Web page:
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February 13, 2014
South Africa 140 for 6 (de Villiers 53*, Johnson 4-52) trail Australia 397 (Marsh 148, Smith 100, Steyn 4-78) by 257 runs
Scorecard and ball-by-ball details
Jarrod Kimber's Report: You can't handle a force of nature
If anyone thought Mitchell Johnson's Ashes campaign was a one-off, they had better think again. It took Johnson only four balls to make his impact felt in South Africa. The only question was who felt it more acutely, Graeme Smith, the first of three wickets in Johnson's new ball spell, or AB de Villiers, who survived until stumps but suffered a nasty blow to the forearm when he had the temerity to attempt a pull off Johnson late in the afternoon.
Johnson finished the day with four wickets and his team-mates chipped in with two more to leave South Africa looking almost as shot as England did at times during the Ashes. The notable exception was de Villiers, who showed why he is the No.1 Test batsman in the world. By the time rain ended the day's proceedings with half an hour to play, de Villiers had reached 52 and was alongside Robin Peterson, who was on 10, and at 140 for 6 South Africa still trailed by 257 runs.
The batsmen did not need to be asked twice to leave the field. The last ball before the rain arrived was a ripsnorting bouncer from Johnson that was so accurate that Peterson did well to get bat to ball to protect himself, and he was lucky that it lobbed just safely wide of second slip. In Johnson's previous over he had delivered to de Villiers what may not quite have been the broken, ah, arm that Michael Clarke promised James Anderson in Brisbane, but it was close.
Generally though, de Villiers handled Johnson far better than any of his team-mates. His movements were quick and so was his decision-making. He scored 28 runs off the 35 balls he faced from Johnson, driving him for a couple of boundaries but most notably lifting him off his hips over fine leg for six, a remarkable shot given that at the time South Africa were languishing at 45 for 4. He reached his half-century late in the day, equalling the all-time record of fifty-plus scores in 11 consecutive Tests.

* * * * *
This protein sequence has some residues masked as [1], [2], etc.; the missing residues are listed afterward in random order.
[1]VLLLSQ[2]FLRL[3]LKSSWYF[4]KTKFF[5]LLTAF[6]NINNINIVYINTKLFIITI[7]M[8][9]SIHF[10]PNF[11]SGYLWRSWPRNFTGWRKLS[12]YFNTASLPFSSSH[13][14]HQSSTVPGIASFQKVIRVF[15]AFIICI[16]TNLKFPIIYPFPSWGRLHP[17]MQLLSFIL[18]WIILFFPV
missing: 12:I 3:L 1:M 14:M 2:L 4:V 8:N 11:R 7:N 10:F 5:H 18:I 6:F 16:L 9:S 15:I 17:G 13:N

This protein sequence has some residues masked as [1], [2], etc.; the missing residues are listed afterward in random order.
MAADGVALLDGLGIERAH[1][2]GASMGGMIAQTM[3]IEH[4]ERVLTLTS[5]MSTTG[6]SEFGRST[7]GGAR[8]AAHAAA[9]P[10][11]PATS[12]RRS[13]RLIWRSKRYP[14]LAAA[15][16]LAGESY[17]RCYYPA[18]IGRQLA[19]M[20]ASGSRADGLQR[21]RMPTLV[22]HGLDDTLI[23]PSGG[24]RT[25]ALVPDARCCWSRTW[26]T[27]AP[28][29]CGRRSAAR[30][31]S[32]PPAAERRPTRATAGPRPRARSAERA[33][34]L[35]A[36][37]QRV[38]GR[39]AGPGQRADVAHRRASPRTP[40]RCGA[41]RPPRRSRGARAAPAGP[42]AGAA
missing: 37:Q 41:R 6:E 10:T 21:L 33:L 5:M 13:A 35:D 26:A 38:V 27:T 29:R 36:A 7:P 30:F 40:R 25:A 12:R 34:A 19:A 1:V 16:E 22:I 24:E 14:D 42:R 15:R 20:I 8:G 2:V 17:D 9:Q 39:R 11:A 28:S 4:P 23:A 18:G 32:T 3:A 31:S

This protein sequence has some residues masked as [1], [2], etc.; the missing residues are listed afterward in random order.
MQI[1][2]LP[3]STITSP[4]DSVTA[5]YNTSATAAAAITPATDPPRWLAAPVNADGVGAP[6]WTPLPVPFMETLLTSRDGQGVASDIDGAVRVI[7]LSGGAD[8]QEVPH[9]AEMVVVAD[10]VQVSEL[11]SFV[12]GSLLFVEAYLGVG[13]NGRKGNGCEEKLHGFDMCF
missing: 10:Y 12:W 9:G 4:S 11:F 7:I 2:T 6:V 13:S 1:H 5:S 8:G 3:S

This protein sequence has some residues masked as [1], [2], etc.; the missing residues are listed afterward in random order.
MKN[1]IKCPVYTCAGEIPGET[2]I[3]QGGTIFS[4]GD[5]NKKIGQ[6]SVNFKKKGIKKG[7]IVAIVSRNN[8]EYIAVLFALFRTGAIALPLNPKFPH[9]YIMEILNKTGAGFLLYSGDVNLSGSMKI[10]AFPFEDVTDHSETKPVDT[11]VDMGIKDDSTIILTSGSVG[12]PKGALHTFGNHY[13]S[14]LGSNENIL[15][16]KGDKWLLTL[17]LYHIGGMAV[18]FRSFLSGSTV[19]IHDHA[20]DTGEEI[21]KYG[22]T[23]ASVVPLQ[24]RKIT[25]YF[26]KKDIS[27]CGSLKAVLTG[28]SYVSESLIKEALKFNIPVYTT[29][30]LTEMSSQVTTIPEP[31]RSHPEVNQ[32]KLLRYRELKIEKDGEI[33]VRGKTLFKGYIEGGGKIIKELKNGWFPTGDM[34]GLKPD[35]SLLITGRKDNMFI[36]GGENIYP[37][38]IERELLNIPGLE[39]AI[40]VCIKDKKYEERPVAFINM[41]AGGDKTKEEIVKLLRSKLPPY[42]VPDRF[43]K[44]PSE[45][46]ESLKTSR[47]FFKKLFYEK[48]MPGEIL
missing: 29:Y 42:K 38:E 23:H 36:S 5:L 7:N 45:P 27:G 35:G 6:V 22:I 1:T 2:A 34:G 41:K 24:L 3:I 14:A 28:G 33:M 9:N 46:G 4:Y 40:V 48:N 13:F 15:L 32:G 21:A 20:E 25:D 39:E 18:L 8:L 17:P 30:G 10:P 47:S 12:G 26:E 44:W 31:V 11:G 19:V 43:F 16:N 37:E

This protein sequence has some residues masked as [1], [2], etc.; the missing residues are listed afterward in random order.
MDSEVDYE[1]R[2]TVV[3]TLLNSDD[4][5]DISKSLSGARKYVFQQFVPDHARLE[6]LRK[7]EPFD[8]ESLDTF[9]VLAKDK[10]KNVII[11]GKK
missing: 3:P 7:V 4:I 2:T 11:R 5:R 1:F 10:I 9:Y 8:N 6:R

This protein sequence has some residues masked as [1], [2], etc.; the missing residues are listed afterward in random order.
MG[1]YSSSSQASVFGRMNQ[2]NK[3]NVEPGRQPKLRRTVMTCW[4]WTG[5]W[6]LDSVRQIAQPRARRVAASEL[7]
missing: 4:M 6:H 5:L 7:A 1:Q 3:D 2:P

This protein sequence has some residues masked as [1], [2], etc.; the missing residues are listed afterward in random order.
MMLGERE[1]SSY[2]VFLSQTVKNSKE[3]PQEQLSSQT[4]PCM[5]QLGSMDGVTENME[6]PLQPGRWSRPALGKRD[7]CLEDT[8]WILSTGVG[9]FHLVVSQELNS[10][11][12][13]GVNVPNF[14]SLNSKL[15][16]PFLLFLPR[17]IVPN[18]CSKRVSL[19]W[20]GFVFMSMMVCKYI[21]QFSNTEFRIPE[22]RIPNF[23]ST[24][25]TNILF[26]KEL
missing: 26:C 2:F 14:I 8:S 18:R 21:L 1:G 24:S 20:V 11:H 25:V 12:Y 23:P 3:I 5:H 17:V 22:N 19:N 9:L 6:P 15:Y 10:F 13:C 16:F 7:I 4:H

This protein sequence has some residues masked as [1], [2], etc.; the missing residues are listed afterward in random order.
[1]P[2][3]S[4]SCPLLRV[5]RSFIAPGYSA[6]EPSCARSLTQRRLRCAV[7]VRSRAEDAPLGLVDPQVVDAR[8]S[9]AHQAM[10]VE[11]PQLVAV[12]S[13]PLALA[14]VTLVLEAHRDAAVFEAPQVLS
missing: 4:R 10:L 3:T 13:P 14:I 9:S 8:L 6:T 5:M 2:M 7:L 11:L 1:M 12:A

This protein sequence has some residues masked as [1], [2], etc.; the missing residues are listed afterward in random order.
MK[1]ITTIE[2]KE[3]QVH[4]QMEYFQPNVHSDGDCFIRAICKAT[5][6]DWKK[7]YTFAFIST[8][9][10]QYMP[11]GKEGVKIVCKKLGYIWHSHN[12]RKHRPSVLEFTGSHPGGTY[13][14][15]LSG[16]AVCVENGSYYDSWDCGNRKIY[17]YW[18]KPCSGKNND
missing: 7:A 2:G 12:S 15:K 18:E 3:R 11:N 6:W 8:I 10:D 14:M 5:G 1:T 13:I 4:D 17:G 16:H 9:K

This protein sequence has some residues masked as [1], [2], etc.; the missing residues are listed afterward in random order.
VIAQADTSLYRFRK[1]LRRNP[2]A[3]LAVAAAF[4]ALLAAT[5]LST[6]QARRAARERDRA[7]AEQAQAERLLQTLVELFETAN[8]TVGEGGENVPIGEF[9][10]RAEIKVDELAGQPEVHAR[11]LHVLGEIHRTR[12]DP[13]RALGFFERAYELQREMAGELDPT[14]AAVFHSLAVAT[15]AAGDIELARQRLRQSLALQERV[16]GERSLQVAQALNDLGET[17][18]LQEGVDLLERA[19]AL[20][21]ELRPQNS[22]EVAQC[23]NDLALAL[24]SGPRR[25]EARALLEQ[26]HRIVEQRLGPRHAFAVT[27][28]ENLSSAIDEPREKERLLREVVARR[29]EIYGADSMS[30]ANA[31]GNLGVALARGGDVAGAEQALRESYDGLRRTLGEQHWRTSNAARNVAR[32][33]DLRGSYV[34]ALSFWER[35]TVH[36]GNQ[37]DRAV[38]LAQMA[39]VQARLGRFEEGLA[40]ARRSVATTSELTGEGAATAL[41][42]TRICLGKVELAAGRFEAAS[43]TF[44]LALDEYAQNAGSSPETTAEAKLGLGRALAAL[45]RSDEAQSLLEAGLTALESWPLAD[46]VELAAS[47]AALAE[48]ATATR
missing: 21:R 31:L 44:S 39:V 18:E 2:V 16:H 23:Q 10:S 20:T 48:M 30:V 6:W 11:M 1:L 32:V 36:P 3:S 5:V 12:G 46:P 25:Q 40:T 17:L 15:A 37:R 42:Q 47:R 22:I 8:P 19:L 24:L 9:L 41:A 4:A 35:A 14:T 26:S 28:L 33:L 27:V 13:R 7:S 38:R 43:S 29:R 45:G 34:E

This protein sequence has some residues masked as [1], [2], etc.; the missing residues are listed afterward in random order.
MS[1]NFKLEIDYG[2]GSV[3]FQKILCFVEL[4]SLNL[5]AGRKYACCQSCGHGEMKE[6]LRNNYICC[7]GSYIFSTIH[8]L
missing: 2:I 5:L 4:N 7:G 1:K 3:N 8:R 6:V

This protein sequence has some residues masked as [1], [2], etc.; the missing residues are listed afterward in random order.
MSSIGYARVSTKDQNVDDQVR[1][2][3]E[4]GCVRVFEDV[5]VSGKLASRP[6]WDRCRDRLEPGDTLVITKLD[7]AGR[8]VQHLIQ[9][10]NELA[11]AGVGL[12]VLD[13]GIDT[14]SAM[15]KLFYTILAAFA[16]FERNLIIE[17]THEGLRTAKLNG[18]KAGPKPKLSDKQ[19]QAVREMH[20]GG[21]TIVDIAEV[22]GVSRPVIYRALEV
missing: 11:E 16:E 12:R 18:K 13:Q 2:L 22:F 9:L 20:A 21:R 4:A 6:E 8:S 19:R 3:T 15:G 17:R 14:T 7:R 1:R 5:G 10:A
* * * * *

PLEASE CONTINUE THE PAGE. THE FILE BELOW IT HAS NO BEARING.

Other than de Villiers, there was little else to celebrate for South Africa. The tone for their innings was set when Johnson quickly reacquainted himself with Smith, whose hands he has broken twice in the past. This time he rapped Smith on the glove with the fourth ball of his first over, a magnificent bouncer that resulted in a looping lob over the cordon that was taken by Shaun Marsh running back from slip.
That left South Africa at 11 for 1 but it was to become 15 for 2 in the sixth over of the innings when Johnson added the wicket of Alviro Petersen. Petersen had little idea of how to handle Johnson's pace and flashed well wide of off to tickle a catch through to Brad Haddin for 2. In Johnson's next over he struck with another outstanding short ball that Faf du Plessis tried to fend, but succeeded only in edging off the handle of his bat, such was his struggle to get the bat up in time, to slip.
Jacques Kallis might have been sitting at home and congratulating himself on his decision to retire when he did, given the threat Johnson posed over and over again. Hashim Amla and de Villiers did their best to recover but Amla was unable to get more than a start and on 17 he was lbw to Peter Siddle, who nipped the ball back in and had Aleem Dar's not-out decision overturned on review.
JP Duminy joined de Villiers for a 67-run stand that ended when Duminy, on 25, tried to lift Nathan Lyon over the infield but miscued and was athletically taken by Johnson running back and jumping from mid-off. The final wicket of the day came when Johnson's pace was far too severe for Ryan McLaren, who lost his off stump when he left an enormous gap between bat and pad.
Until they had to bat themselves, the South Africans could have been relatively happy with the day's play, for they claimed the last six Australian wickets for the addition of 100 runs and kept Australia below 400. Steven Smith joined Marsh as a Centurion centurion but Dale Steyn finished with 4 for 78 as the South Africans did their best to fight their way back into the match.
Marsh and Smith found the going slow - Smith spent more than an hour in the nineties before he brought up his third century from his past four Tests with a nudge off leg from his 211th delivery. However, he was unable to add to that and was caught at second slip pushing at McLaren for exactly 100, ending the 233-run stand with Marsh that began shortly after lunch on day one.
Marsh added 26 to his overnight score before he edged Vernon Philander to slip on 148. Between those two breakthroughs Haddin also fell lbw for a duck trying to sweep Peterson, and South Africa might have felt they had a chance to run through the tail. But Johnson (33) and Ryan Harris (19) contributed some valuable runs before Steyn finished off the task, keeping Australia to 397.
It was hardly the kind of total South Africa wanted from Australia when they sent them in but given the way Marsh and Smith batted it was a good counter-punch. But as Johnson showed later in the day, everything is relative.
Brydon Coverdale is an assistant editor at ESPNcricinfo. He tweets hereFeeds: Brydon Coverdale
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